That special sense of connection with Haiti began with my Dad, the late James Hess, who first sponsored the village of Calvaire back in 1979. After a heart bypass surgery, Dad felt called to give someone else a second chance. Working through his church, Dad asked to help the poorest village in the western hemisphere. He was ultimately referred to Sister Alodie, who was assigned to support the 800 villagers of Calvaire.
For years my Dad, who owned a lumberyard in Bellefontaine, Ohio, mailed Sister Alodie a check each month that amounted to 1% of the gross profit from his lumberyard sales. There was no overhead, no administrative costs, no non-profit organization to manage things. Sister Alodie used his checks to feed and clothe the villagers, dig a well and provide running water, latrines and electricity. Her favorite purchase was a megaphone that she used to keep the children in line. Needless to say, the village’s population increased once word got out about Dad’s generosity.
His legacy was a school he built in Calvaire in 1984. Mom and Dad flew down to Haiti for the grand opening, making Dad one of the few people in this world who saw his dream come true. Dad was always amazed at how much good his 1% contribution brought, and bought, in Haiti. He rarely talked about it, although he was quoted once in a newspaper as saying that the monthly check he sent to Haiti each month was the only bill he didn’t mind paying.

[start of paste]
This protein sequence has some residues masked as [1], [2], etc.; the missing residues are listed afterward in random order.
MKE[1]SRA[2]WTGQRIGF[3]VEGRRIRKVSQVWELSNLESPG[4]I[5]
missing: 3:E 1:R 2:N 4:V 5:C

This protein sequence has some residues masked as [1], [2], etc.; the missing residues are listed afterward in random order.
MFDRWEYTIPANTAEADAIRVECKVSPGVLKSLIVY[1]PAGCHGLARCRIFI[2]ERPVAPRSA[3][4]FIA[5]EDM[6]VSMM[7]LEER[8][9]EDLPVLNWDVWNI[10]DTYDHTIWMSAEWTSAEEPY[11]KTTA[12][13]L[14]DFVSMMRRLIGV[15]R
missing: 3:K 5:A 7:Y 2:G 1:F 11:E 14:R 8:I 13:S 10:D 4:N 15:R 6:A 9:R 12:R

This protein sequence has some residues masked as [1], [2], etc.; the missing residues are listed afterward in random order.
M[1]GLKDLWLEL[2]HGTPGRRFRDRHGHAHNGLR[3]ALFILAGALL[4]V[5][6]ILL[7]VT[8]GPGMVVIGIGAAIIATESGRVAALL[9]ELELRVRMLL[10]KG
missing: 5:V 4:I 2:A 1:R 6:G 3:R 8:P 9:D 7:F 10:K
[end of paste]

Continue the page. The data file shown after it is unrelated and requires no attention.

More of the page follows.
I hope those Haitian school kids, who are all grown up now, are alive and safe and helping other earthquake survivors. I hope the school is still standing and serving the Haitian people. And as I read about people and donations pouring in from all over the world, I am grateful that we are so connected with each other.